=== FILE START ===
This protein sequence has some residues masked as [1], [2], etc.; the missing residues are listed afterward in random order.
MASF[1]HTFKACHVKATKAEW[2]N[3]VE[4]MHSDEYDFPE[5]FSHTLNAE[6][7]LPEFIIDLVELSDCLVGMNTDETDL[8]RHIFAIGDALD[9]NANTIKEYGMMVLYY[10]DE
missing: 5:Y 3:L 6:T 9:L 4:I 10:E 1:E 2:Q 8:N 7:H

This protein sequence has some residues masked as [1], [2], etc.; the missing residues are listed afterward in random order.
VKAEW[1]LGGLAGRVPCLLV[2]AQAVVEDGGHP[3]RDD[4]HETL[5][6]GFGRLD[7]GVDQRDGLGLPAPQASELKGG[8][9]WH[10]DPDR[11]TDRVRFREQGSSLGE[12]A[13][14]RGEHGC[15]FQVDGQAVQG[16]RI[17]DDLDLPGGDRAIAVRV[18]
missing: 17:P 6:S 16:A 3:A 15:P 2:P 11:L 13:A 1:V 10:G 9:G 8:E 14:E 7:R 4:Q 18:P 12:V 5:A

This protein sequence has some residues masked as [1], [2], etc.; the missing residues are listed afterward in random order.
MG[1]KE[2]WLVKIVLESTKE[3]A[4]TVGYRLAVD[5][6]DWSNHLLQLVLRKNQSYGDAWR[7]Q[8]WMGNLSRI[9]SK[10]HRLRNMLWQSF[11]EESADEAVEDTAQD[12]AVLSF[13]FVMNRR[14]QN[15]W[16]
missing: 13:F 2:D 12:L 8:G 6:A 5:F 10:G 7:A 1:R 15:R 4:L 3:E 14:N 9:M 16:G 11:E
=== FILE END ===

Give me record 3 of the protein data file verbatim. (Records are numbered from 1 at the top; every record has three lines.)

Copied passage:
This protein sequence has some residues masked as [1], [2], etc.; the missing residues are listed afterward in random order.
MG[1]KE[2]WLVKIVLESTKE[3]A[4]TVGYRLAVD[5][6]DWSNHLLQLVLRKNQSYGDAWR[7]Q[8]WMGNLSRI[9]SK[10]HRLRNMLWQSF[11]EESADEAVEDTAQD[12]AVLSF[13]FVMNRR[14]QN[15]W[16]
missing: 13:F 2:D 12:L 8:G 6:A 5:F 10:G 7:A 1:R 15:R 4:L 3:E 14:N 9:M 16:G 11:E